The U.S. legacy of slavery and discrimination underpins the fact that Black Americans today are more likely to be living in poverty and uninsured. Unsurprisingly Black, as well as Latinx, patients also often lack access to quality health care. Socioeconomic inequity is a key social determinant of health, and Black patients may also present with more severe functional impairment consequent to an inability to afford care in the community leading to more rapid deterioration. The average out-of-pocket cost for patients with dementia is $61,522, which is 81 percent higher than the costs incurred by patients with heart disease or cancer. In addition, patients of color may mistrust the medical system, owing to fears stemming from past medical atrocities and the continued mistreatment of nonwhite patients. As a result of cost and mistrust, families may keep patients with FTD at home when subtler symptoms of memory impairment emerge, only seeking care once more progressive impairment and concerning symptoms, such as agitation and delusions, develop.

Moreover, sociocultural beliefs in some Black communities—in particular the idea that memory loss is a normal part of aging and a tradition of collective self-reliance (borne from a history of racial adversity)—and mental health stigma may delay seeking treatment. As a result, Black patients may be less likely to present to health care settings and receive standard diagnostic tests: neurological and psychiatric evaluations, brain imaging and genetic analysis.

Physician bias, which also delays accurate diagnosis, might also explain the higher level of impairment and more severe symptoms upon diagnosis. Consequent to physician bias, Black and Latinx individuals with FTD are three to four times more likely to be misdiagnosed with a psychotic disorder. In turn, FTD patients may not receive a further workup to identify their brain disease. In addition, rating scales, such as the Frontotemporal Lobar Degeneration Behavior and Language Domains, predominantly rely on clinician and caregiver ratings. Those may also be confounded by implicit bias when interpreting symptoms and developing screening tools. Gross underrepresentation of minoritized populations in medical research studies impedes capturing accurate epidemiological information and data about them. For instance, in the abovementioned JAMA study, Asian and Black individuals comprised only 2.4 percent and 2.5 percent, respectively, of the people studied.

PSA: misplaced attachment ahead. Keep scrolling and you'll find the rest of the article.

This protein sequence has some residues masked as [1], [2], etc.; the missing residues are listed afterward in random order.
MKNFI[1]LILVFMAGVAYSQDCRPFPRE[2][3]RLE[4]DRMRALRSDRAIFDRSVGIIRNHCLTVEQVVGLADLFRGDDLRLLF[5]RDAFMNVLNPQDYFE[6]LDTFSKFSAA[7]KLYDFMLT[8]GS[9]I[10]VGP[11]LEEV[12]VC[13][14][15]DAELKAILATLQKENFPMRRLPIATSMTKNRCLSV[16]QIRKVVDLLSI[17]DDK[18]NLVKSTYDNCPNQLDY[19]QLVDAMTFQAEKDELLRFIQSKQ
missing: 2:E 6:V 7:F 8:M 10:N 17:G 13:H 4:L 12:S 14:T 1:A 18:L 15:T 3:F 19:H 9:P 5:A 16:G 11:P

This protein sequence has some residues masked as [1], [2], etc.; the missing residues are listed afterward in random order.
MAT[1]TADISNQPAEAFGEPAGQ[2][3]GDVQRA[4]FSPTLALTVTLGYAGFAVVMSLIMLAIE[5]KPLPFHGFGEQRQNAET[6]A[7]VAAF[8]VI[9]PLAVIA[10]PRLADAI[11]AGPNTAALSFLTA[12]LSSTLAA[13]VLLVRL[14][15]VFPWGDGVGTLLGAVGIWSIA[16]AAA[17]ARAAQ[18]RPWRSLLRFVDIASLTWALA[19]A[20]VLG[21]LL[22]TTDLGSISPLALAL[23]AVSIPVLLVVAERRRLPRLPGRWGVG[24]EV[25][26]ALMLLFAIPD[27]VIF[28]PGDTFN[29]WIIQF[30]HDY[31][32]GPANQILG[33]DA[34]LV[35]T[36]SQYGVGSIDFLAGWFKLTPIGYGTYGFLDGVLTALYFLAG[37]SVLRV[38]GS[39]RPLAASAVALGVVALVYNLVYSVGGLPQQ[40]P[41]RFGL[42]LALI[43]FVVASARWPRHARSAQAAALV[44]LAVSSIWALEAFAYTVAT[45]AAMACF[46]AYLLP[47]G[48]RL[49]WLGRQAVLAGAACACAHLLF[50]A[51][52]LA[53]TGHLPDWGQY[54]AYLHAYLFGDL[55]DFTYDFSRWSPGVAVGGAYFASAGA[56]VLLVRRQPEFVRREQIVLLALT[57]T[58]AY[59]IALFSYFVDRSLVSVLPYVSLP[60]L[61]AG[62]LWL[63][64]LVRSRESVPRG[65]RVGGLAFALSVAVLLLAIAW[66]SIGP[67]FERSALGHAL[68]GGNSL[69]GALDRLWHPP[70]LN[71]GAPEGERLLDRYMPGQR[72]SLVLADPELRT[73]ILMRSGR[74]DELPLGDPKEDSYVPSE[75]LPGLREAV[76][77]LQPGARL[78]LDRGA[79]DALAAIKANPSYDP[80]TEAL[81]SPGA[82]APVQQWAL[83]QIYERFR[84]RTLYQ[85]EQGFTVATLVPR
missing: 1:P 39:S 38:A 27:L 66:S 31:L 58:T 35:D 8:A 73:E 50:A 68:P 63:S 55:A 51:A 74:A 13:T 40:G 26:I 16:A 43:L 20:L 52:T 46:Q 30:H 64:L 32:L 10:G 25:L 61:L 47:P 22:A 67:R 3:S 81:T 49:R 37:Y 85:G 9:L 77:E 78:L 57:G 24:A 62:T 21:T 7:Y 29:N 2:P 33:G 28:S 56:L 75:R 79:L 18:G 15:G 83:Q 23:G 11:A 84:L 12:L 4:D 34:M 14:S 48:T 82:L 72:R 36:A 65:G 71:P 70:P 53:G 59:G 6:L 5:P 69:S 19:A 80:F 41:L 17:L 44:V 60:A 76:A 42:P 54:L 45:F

Awareness of FTD matters because timely diagnosis enables occupational and physical therapy, caregiver education and psychiatric care, all of which can improve quality of life and prevent further functional decline, behavioral issues and medical complications. Early diagnosis can also aid in emotional healing, helping people process the diagnosis through contextualizing the neuropsychiatric changes.

University of California, San Francisco, researchers published preliminary findings in early April about an NIH-funded smartphone app that they developed for early detection of FTD. Increased awareness, combined with the development of accessible screening tools like this app, could decrease the disease’s inequitable impacts. In addition, clinical research should expand diagnostic criteria to reflect diversity, which starts with improving the diversity of people enrolled in research.

Doctors must learn how to provide culturally informed care, counteract diagnostic biases and recognize FTD. Increasing research and development of data-driven diagnostic tools, including biomarkers and new genetic tests, may also address the diagnostic bias exacerbated by screening tools.

Fundamentally, policy makers and health care systems must address inequitable access to health care and the mistreatment that builds mistrust. Wendy Williams is one of the many people battling FTD, and it is to be hoped that her story will raise awareness and help mitigate the racial disparities that may increase suffering in an already devastating disease.

This is an opinion and analysis article, and the views expressed by the author or authors are not necessarily those of Scientific American.